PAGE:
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CMLT 8250

Transnational Literatures
3 hours. Repeatable for maximum 9 hours credit.

CMLT 8250

Graduate Seminar on Transnational Literatures

The semester divides into three parts. We begin with a survey of the work of some of the most influential theorists of nationality, transnationality, and cultural production over the past thirty years––Benedict Anderson, Etienne Balibar, Ngugi wa Thiong’ o, Pascale Casanova, Paul Gilroy, and Immanuel Wallerstein, among others. Such terms as “transnationality,” “postcoloniality,” “globalization,” “world literature,” and “national culture” will be investigated to ascertain the theoretical and methodological implications, if any, that each term might have for comparative literature. State racialization processes in both the “metropole” and the “periphery” will be studied in relation to literary production. Part Two applies the theories studied in Part One to a selected number of novels, poems, short stories, plays, (and memoirs). Part Three of the course is reserved for the study of student-suggested texts, particularly those works relating to student research interests that have transnational components or themes.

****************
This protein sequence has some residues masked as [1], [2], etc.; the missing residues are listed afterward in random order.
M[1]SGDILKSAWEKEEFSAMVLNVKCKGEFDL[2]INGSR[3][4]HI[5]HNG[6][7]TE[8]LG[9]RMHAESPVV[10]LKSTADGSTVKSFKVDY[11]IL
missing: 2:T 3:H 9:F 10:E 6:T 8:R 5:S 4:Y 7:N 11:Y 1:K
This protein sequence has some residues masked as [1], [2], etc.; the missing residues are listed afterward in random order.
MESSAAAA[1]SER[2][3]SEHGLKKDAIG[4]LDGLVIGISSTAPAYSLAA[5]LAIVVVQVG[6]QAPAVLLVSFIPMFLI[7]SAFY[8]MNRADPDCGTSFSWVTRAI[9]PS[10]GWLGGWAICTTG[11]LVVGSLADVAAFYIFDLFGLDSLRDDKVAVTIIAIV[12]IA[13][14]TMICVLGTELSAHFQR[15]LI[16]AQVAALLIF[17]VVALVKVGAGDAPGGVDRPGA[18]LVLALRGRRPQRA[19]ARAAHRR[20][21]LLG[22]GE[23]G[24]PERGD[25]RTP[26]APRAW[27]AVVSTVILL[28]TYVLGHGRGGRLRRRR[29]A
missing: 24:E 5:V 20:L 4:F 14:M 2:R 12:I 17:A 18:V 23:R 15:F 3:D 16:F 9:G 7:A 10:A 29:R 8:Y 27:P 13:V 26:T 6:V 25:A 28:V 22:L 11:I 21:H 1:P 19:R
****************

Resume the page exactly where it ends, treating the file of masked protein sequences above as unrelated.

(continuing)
By investigating the relationship between cultural production and the nation-state, the seminar aims to make students more cognizant not only of nationalist discourses that flow from and through various literatures, but also of counter discourses that transcend the confines of the nation-state.


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Comparative Literature
131 Joseph E. Brown Hall
University of Georgia
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Franklin College of Arts and Sciences
The University of Georgia
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